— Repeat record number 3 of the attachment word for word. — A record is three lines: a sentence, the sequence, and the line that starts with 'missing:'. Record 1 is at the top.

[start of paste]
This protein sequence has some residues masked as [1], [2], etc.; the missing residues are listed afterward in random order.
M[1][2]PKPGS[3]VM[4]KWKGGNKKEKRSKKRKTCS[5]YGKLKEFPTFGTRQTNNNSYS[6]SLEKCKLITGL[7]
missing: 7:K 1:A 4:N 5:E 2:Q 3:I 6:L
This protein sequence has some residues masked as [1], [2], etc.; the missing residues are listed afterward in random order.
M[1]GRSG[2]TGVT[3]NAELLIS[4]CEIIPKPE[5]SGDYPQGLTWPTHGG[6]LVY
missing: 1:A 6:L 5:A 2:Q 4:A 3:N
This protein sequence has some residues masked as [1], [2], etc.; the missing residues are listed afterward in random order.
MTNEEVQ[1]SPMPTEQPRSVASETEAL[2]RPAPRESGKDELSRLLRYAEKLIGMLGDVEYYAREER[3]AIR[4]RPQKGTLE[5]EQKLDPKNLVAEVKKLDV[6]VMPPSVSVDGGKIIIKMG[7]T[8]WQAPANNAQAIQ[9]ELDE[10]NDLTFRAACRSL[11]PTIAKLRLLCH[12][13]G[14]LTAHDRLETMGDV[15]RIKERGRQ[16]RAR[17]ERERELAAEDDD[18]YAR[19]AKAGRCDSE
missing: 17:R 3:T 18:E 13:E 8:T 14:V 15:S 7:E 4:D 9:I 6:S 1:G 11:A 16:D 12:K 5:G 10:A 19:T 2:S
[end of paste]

This protein sequence has some residues masked as [1], [2], etc.; the missing residues are listed afterward in random order.
MTNEEVQ[1]SPMPTEQPRSVASETEAL[2]RPAPRESGKDELSRLLRYAEKLIGMLGDVEYYAREER[3]AIR[4]RPQKGTLE[5]EQKLDPKNLVAEVKKLDV[6]VMPPSVSVDGGKIIIKMG[7]T[8]WQAPANNAQAIQ[9]ELDE[10]NDLTFRAACRSL[11]PTIAKLRLLCH[12][13]G[14]LTAHDRLETMGDV[15]RIKERGRQ[16]RAR[17]ERERELAAEDDD[18]YAR[19]AKAGRCDSE
missing: 17:R 3:T 18:E 13:E 8:T 14:V 15:S 7:E 4:D 9:I 6:S 1:G 11:A 16:D 12:K 5:G 10:A 19:T 2:S